Condition: This piece is in very good condition; an excellent, brilliant impression of this scarce print. Minor conservation at extreme sheet edges.
This stunning, rare work depicting Jacqueline Roque, Picasso's second wife, is surely one of the artist's more beautiful and flattering portraits of his many subjects. She appears to radiate an inherent glow and happiness that resonates to those who view her, bearing an expression of utter peace and tranquility.
Created in Cannes, March 4, 1961, this piece is dated in the plate '24.3.61' in the lower right. Printed by Frélaut, this etching & aquatint features a defined plate mark with wide margins on vélin paper 'sans filigrane' featuring deckle edges on the top and bottom.
Picasso has skillfully perfected the art of highlighting and lowlighting through the medium of etching, manipulating shadow and integrating light with the delicate features of portrait to help raise her from the surface of the paper. This rich and velvety, atmospheric impression has been so meticulously etched and detailed, it has be heralded as one of Picasso's tour-de-force prints of this period. It is the fanaticism at which he attacked the plate which makes this 1st state impression virtually a unique proof.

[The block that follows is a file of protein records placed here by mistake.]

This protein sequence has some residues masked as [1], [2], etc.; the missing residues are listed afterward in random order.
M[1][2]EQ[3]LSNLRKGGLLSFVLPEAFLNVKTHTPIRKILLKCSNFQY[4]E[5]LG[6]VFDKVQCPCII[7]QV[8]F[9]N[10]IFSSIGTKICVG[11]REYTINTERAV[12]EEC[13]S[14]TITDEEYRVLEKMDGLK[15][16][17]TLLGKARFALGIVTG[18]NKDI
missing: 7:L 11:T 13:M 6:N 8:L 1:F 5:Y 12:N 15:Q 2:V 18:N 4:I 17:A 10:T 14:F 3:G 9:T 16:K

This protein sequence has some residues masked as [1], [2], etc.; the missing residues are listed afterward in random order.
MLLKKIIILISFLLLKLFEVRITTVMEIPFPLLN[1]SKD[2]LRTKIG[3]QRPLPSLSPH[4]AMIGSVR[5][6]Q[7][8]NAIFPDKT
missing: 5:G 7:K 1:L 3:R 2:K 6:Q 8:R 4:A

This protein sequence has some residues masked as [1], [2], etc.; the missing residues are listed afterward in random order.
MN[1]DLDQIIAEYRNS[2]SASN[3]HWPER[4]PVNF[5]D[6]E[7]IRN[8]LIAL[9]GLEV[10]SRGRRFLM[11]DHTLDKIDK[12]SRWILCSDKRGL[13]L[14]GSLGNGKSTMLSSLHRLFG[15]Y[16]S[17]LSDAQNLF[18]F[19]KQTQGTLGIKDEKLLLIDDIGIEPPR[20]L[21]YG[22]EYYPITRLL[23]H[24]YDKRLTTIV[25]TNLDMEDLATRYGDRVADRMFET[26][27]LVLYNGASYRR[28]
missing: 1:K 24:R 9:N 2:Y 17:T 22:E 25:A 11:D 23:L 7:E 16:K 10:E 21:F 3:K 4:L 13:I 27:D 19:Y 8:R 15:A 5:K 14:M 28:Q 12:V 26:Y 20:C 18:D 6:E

A beautiful portrait of Jacqueline Roque depicts her dressed for her wedding day, presumably to Pablo Picasso. She was his second wife that would be the inspiration for the majority of his works throughout his later years. According to writer and curator, Berta Sichel:
His exhaustive exploration into portraiture developed over six decades certainly reflects the spirit, the mood, and the presence of all the women that ever crossed through his life, whether enchantresses, lovers or wives. In varying degrees, they nurtured his creativity and infused his art with innovation and audacity (ArtNet Magazine) .